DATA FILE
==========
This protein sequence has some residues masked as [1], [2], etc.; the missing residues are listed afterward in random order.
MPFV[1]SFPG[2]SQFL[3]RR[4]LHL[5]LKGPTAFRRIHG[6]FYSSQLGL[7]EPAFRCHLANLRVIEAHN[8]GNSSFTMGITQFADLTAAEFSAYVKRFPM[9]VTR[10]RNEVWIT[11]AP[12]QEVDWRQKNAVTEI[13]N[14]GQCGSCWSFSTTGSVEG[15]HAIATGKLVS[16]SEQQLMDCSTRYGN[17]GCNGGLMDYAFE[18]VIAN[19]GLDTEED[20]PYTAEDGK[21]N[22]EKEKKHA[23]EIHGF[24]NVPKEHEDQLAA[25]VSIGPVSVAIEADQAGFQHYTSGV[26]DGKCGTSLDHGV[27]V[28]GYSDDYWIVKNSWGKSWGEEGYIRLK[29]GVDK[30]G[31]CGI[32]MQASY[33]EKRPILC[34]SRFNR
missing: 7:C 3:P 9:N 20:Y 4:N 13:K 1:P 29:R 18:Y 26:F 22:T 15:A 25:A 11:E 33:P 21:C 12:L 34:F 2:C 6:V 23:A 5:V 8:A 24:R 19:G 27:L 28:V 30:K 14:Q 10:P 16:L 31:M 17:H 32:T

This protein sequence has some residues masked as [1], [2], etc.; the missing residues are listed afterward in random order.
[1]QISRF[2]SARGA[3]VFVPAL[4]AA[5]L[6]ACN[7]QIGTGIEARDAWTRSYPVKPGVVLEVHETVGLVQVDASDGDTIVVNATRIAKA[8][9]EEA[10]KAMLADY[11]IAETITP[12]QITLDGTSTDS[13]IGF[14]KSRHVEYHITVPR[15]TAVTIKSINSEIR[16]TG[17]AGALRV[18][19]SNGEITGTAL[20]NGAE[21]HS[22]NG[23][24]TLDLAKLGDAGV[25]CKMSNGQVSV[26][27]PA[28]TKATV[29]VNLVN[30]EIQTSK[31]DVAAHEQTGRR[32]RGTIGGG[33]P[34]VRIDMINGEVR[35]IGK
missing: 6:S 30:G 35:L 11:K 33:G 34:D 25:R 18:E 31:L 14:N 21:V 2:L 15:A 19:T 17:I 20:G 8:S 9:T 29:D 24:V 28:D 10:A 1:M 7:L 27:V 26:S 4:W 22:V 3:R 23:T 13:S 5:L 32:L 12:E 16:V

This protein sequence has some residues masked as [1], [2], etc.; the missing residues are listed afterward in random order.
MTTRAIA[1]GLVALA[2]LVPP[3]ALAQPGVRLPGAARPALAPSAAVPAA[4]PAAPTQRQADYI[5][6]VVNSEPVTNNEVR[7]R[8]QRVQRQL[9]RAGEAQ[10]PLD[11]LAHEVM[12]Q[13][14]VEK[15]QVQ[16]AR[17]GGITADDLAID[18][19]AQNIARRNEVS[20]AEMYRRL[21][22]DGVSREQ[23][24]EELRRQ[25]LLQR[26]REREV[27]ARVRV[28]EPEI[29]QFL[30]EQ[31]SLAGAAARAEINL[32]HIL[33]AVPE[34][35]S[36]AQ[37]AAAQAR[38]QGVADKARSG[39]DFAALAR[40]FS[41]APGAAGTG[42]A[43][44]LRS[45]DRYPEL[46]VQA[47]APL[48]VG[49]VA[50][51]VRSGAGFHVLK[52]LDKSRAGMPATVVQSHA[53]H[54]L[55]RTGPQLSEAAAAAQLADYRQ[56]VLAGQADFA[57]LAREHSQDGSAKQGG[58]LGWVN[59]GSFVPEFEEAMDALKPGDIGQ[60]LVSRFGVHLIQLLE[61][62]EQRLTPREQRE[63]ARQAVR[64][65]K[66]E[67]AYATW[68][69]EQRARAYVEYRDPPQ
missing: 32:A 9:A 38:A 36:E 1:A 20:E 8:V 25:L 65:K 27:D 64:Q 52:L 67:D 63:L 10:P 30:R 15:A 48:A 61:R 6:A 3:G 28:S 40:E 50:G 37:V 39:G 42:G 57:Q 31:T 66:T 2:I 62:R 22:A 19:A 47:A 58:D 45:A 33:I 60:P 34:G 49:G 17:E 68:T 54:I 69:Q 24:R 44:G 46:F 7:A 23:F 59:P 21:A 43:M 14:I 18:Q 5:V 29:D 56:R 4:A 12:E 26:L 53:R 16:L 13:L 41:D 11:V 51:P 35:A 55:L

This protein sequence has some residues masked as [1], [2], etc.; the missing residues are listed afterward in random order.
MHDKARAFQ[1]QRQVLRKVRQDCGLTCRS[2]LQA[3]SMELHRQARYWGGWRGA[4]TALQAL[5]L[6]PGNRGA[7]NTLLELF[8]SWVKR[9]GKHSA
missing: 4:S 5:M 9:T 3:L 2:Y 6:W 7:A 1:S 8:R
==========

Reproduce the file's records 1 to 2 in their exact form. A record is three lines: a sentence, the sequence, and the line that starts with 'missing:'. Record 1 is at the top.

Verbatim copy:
This protein sequence has some residues masked as [1], [2], etc.; the missing residues are listed afterward in random order.
MPFV[1]SFPG[2]SQFL[3]RR[4]LHL[5]LKGPTAFRRIHG[6]FYSSQLGL[7]EPAFRCHLANLRVIEAHN[8]GNSSFTMGITQFADLTAAEFSAYVKRFPM[9]VTR[10]RNEVWIT[11]AP[12]QEVDWRQKNAVTEI[13]N[14]GQCGSCWSFSTTGSVEG[15]HAIATGKLVS[16]SEQQLMDCSTRYGN[17]GCNGGLMDYAFE[18]VIAN[19]GLDTEED[20]PYTAEDGK[21]N[22]EKEKKHA[23]EIHGF[24]NVPKEHEDQLAA[25]VSIGPVSVAIEADQAGFQHYTSGV[26]DGKCGTSLDHGV[27]V[28]GYSDDYWIVKNSWGKSWGEEGYIRLK[29]GVDK[30]G[31]CGI[32]MQASY[33]EKRPILC[34]SRFNR
missing: 7:C 3:P 9:N 20:Y 4:N 13:K 1:P 29:R 18:Y 26:F 22:T 15:A 25:A 11:E 33:P 21:C 12:L 34:F 2:C 6:V 23:A 5:V 8:A 24:R 19:G 27:L 28:V 30:K 14:Q 10:P 16:L 31:M 17:H 32:T

This protein sequence has some residues masked as [1], [2], etc.; the missing residues are listed afterward in random order.
[1]QISRF[2]SARGA[3]VFVPAL[4]AA[5]L[6]ACN[7]QIGTGIEARDAWTRSYPVKPGVVLEVHETVGLVQVDASDGDTIVVNATRIAKA[8][9]EEA[10]KAMLADY[11]IAETITP[12]QITLDGTSTDS[13]IGF[14]KSRHVEYHITVPR[15]TAVTIKSINSEIR[16]TG[17]AGALRV[18][19]SNGEITGTAL[20]NGAE[21]HS[22]NG[23][24]TLDLAKLGDAGV[25]CKMSNGQVSV[26][27]PA[28]TKATV[29]VNLVN[30]EIQTSK[31]DVAAHEQTGRR[32]RGTIGGG[33]P[34]VRIDMINGEVR[35]IGK
missing: 6:S 30:G 35:L 11:K 33:G 34:D 25:R 18:E 31:L 14:N 21:V 2:L 15:A 19:T 17:I 20:G 8:S 9:T 29:D 24:V 28:D 10:A 1:M 7:L 27:V 26:S 4:W 22:V 3:R 23:T 13:S 5:L 32:L 12:E 16:V